They just sit there, uncomfortably, avoiding eye contact with each other and practically pulsating with the desire to take out their phones and check for messages. Oh, they’ll listen and repeat, and they’ll answer direct questions from you, but they’re not about to open themselves up to a stranger just because he/she is sitting next them. Try playing adult ESL games.
Using Games in the Adult ESL Classroom
When teaching adult ESL, building a classroom community or family sometimes has to take precedence over curriculum, or you’re just not going to get much of a response when you ask them to share their present perfect sentences with a partner or to debate the pros and cons of watching movies at home vs. the movie theater. Something that speaks to all students regardless of age is a game. Of course, you will have students who insist that they are there to study, not to play games, so ensure that there is some type of educational aspect to it and that they know what it is and why they are learning/practicing it.
One of my favorite games due to its versatility is Jenga. I’ve seen classroom pictures with questions painstakingly printed by hand on each game piece. Don’t do that because it limits you to those questions only. Instead, number the pieces. I like to number them in the middle of each piece, on the wider side, so that students can’t simply remember what question goes with what piece and go for the easiest question. Now you are all set to create questions for any level, any topic, any grammar concept, anything at all!
Adult ESL Games: Example Questions for Jenga
Grammar: Present Perfect
- Make a negative present perfect sentence about the person to your right.
- What’s the past participle of “write”?
- How do you know when to use “has” and when to use “have” when creating a sentence in the present perfect?
- Have you ever tasted your own blood?
- What’s the difference between the present perfect and the simple past?
Theme/Topic: Going to the Movies
- What’s your favorite genre of movie? Why?
- How popular is going to the movies on a date in your country?
- How can you ask someone to see a movie with you (and you’re paying)?
- When it comes to movies, does life imitate art, or does art imitate life?
- What movie did you see most recently?
Vocabulary: Body Parts
- Point to your shoulder.
- What’s a difference between fingers and toes?
- What body part lets you bend your arm?
- You can see these when some people smile. What are they?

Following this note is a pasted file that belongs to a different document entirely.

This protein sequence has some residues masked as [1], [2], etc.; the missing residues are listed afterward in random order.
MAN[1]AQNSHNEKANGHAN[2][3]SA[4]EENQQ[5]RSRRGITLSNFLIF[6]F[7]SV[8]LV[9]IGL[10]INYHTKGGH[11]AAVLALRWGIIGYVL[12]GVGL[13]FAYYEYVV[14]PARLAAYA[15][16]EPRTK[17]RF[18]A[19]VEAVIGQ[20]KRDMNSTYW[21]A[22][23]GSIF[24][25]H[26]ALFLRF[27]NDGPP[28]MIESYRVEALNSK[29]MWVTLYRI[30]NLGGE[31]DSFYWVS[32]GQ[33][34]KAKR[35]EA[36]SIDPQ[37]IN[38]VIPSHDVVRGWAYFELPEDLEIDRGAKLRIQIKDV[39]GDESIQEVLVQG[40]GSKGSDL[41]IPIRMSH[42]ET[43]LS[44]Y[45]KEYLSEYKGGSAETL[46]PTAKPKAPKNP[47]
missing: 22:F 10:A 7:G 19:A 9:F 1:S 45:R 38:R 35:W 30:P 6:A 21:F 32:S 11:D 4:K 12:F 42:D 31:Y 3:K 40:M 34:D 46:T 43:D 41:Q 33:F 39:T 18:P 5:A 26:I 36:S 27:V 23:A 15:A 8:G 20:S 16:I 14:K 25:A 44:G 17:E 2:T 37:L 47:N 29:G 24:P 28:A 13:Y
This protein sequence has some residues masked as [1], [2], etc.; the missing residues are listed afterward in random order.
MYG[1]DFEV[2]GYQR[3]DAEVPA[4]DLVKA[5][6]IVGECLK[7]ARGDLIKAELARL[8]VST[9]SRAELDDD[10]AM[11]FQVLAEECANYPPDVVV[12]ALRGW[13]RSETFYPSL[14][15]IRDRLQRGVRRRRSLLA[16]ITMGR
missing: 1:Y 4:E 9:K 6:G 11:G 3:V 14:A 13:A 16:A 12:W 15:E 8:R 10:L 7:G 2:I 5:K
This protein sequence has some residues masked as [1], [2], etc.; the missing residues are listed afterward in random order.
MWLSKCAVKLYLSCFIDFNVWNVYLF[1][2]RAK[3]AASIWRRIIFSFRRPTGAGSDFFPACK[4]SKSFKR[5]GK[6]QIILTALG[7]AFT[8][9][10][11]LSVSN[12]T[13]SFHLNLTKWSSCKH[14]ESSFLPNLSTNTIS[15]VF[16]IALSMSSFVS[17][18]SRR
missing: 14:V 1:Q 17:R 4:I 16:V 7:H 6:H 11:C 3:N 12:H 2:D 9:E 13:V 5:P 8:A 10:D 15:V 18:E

- What is the body’s largest organ?
Grammar Questions: Yes/No
- Create a question that can be answered with “Yes, she did.”
- Make a question that can be answered with “No, I won’t.”
- Devise a question that can be answered with “Yes, they are.”
- Say a question that can be answered with “No, we haven’t.”
- Create a question that can be answered with “Yes, he can.”
As you can see, the possibilities are limitless! Just have students take turns to pull a game piece out, answer the corresponding question, put the game piece on top, and so on.
Adult ESL Games Serve Another Purpose
Making friends is sometimes harder when you’re no longer a kid. Adult ESL games can make it easier. Jenga is also a fun ice-breaker. Just recently, I had my students play Jenga and with each piece they pulled out, they had to ask someone an information question. I played as well, so they had fun asking me questions that they thought would make me squirm! They poked fun at each other, hooted and hollered every time the Jenga tower wobbled, and tried their best to distract each other during their turns. I could feel them getting more comfortable with each other as the game went on.
This also gave me a chance to see if they understood what an information question was. I could check to see what kind of grammar mistakes they consistently made. This was a low-stress assessment opportunity for me to pay close attention for any common pronunciation errors. I also took the opportunity to ask questions that let me get to know them better as well as find out information I could use later in class exercises to personalize what they would be learning. The next day, the students who had played Jenga continued to be more familiar with each other than the students who had been absent. Just a short game of “conversation” Jenga had loosened them up and changed how they viewed each other.
Games Help Nurture Relationships
Adult ESL games are not and should not be a one-time thing. We must nurture relationships for them to thrive, so be sure to take the time to work on them with your students whenever possible. Eventually, they’ll probably take over and start meeting up after classes and hanging out together, but until that happens, it’s definitely in your best interest to guide them in that direction. Taking a little time away from instruction time now will pay off in a big way further down the road.
What’s one of your favorite community-building activities?
I think you’ll get inspired by: Three Vocabulary Games Your Adult ESL Students Will Love